Batman ★★★★½

Batman is one of those epochal movies that became so culturally ubiquitous, and its branding so ever present, that I ceased to remember the quality of the film itself.

I saw it several times during the original theatrical run, then numerous times on VHS. The home theater experience has apexed in the twenty-odd years since I last saw it, and now offers the quality approximation of a theatrical watch, so this latest viewing felt like seeing it fresh for the first time since '89. Unexpectedly, it blew me away.

After a long stretch of personal indifference to the property- the high camp exhaustion of Schumacher's tenure, the earnest brow furrowing and tedious "grounded reality" of the Nolan films, the digital 'roid rage slop of Snyder's iterations- it's so nice to return to this cheesy and whacked-out vision.

The guy dresses up like a bat, for Christ's sake. The movie should be wild and weird.

I feared returning to Nicholson's Joker, but his garish, flatulent showboating has aged miraculously well. His warped leering and mugging, more Cesar Romero than Ledger or Phoenix, is perfectly calibrated with the outsized style of the surrounding film, and is more disturbing to me than the tiresome edginess of later Jokers. What can I say.

Joker is introduced with a pair of flat-out classic sequences- the dank surgery room, then his unveiling as he kills Grissom. These scenes are astonishingly cinematic, generating palpable fear and strangeness through set design, lighting and blocking. Take or leave Burton, but there was a time when he could stage some awe-inspiring moments.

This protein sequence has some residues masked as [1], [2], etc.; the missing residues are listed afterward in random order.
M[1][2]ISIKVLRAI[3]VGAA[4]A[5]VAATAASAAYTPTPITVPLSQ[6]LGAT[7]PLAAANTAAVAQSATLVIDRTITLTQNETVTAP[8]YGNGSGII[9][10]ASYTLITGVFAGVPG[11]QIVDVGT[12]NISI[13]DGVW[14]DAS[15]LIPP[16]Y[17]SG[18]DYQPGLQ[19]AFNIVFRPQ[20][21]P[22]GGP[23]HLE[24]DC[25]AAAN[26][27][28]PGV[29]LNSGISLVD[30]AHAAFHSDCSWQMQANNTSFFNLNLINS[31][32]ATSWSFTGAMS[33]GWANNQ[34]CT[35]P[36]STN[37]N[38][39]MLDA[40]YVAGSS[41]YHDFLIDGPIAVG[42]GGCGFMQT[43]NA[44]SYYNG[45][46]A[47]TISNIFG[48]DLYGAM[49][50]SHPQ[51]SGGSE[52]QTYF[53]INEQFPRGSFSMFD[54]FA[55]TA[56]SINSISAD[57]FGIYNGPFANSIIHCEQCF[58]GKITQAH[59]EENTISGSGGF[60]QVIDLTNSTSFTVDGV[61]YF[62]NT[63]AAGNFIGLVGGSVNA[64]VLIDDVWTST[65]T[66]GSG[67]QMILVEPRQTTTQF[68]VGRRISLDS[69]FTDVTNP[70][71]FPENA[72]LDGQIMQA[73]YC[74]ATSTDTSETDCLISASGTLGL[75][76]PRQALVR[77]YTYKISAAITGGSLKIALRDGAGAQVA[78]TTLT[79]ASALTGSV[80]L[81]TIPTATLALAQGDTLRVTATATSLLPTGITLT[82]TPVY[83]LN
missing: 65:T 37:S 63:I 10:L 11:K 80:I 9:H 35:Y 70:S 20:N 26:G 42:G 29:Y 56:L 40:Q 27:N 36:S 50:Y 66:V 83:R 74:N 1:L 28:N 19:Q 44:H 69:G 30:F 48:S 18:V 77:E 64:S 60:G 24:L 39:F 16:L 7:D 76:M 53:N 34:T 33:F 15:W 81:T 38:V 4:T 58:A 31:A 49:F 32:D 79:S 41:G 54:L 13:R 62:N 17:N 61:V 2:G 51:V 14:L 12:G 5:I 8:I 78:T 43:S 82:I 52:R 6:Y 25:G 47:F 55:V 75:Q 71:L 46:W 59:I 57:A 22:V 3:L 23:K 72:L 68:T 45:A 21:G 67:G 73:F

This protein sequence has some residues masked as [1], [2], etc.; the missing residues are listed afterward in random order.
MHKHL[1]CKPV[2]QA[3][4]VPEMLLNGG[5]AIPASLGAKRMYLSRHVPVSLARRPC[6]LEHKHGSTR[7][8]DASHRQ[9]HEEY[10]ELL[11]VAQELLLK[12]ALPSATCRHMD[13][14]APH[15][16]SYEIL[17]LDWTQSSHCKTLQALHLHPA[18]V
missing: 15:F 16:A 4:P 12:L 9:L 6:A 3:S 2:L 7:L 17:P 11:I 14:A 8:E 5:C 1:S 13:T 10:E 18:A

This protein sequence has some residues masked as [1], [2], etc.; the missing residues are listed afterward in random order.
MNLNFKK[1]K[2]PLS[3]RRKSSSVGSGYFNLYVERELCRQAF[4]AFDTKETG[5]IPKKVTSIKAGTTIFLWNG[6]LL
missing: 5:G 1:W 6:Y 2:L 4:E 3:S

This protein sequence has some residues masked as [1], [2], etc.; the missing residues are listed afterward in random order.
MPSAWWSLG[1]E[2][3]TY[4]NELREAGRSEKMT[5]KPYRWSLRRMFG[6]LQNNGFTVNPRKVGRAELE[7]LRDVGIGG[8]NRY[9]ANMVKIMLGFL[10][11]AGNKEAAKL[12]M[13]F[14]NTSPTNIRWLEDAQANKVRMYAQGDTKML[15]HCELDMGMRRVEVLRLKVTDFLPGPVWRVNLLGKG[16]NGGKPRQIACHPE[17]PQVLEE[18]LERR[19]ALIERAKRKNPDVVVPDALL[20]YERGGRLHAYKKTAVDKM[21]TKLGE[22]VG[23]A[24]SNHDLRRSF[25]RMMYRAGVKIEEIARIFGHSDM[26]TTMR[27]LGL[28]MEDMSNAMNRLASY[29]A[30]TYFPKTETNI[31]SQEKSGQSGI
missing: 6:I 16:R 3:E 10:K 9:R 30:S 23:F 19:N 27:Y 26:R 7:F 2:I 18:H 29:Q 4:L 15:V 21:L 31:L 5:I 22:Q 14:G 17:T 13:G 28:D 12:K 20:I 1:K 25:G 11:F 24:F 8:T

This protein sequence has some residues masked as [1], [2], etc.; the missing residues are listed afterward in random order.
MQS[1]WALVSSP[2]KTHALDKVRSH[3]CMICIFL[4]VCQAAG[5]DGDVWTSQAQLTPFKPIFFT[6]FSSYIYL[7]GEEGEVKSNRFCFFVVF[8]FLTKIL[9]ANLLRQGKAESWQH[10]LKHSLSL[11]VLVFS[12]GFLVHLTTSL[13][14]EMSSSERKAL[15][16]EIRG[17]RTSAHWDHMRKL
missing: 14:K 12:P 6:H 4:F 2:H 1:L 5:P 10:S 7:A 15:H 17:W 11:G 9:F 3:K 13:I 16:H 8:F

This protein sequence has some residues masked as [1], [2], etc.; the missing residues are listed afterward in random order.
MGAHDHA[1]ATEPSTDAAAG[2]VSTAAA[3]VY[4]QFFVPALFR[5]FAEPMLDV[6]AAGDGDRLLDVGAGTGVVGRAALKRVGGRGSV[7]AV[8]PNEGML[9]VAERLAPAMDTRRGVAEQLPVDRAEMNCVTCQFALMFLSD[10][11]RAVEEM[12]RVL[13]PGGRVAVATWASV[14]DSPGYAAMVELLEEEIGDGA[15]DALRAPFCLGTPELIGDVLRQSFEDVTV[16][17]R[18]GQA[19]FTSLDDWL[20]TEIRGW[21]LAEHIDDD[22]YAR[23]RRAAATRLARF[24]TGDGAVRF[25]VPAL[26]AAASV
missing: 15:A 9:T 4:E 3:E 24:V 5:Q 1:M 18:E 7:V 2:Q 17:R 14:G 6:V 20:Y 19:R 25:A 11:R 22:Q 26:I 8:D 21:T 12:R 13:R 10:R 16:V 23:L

Jack's brief "oop, oop" monologue, backdropped by a moody vision of Gotham through the window behind him, has more stylish menace than anything in Nolan's entire mid tone utilitarian boring-verse, which just isn't for me.

(Even Schumaker's films, while nauseating, at least understand the fundamental absurdity of the material).

Pleasures abound. Anton Furst's Goth Nouveau world, a massive and bold mixture of Noir and German Expressionist atmosphere, seduced me completely. Elfman's main theme actually gave me chills again. Keaton is genial yet loopy in the right amounts, perfectly cast despite the hilarious (and now primeval) fan boy controversy.

Bruce and Vicki having dinner at the massive table in his mansion- a play on Kane, but also a scene told with images. This feels like a MOVIE.

I did not expect fucking Batman to make me feel surges of cinema bliss again.

I'm gushing here, but swaths of it still aren't very good.

Robert Wuhl is irritating and unctuous as ever. Jack's act wears perilously thin by the end. I was vaguely embarrassed any time Bruce and Vicki's relationship got too real amidst all the Smilex lunacy. The script rambles as well; I generally care more about style and tone than story, but I often felt adrift in Stuff Happening.

Also, the Big 80s are in full effect here, with bombast and one-liners surging like the tide, threatening to drown all other concerns.

All things considered, though, Batman works like crazy. The style, spectacle and artifice are overwhelming, allowing me to accept the ridiculous characters and proceedings as par for the course. It's dark and bizarre while having a healthy sense of humor and absurdity, a tonal achievement that completely eludes more modern versions of the character.

It's creative. It's fun. Imagine that.

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